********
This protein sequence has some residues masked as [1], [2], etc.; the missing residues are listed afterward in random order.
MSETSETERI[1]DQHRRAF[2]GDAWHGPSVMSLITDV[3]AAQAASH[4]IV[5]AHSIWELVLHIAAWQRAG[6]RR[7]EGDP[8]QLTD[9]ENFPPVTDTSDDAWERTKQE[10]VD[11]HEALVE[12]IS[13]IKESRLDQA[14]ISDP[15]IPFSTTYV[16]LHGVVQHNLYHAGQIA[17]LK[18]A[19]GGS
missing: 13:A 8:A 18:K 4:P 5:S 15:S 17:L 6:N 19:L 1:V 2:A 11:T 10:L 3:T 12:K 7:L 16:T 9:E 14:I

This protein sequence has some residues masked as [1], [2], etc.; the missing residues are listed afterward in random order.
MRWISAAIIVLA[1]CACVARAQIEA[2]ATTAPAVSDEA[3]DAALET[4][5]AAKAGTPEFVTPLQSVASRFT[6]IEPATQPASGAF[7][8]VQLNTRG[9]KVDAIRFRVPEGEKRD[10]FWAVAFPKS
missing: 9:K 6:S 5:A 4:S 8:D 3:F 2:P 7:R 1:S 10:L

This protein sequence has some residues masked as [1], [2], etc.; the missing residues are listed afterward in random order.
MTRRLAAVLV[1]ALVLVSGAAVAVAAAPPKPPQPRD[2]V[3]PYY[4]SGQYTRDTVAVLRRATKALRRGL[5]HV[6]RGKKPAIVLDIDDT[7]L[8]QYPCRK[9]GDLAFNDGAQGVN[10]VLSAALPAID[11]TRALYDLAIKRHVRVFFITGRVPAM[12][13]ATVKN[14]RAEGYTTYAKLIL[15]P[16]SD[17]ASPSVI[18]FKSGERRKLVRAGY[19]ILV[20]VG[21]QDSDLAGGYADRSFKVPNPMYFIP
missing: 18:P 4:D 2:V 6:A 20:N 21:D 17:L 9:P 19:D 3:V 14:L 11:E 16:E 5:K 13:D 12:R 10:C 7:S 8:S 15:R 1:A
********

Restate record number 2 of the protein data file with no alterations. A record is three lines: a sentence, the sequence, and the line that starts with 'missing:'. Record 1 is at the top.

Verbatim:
This protein sequence has some residues masked as [1], [2], etc.; the missing residues are listed afterward in random order.
MRWISAAIIVLA[1]CACVARAQIEA[2]ATTAPAVSDEA[3]DAALET[4][5]AAKAGTPEFVTPLQSVASRFT[6]IEPATQPASGAF[7][8]VQLNTRG[9]KVDAIRFRVPEGEKRD[10]FWAVAFPKS
missing: 9:K 6:S 5:A 4:S 8:D 3:F 2:P 7:R 1:S 10:L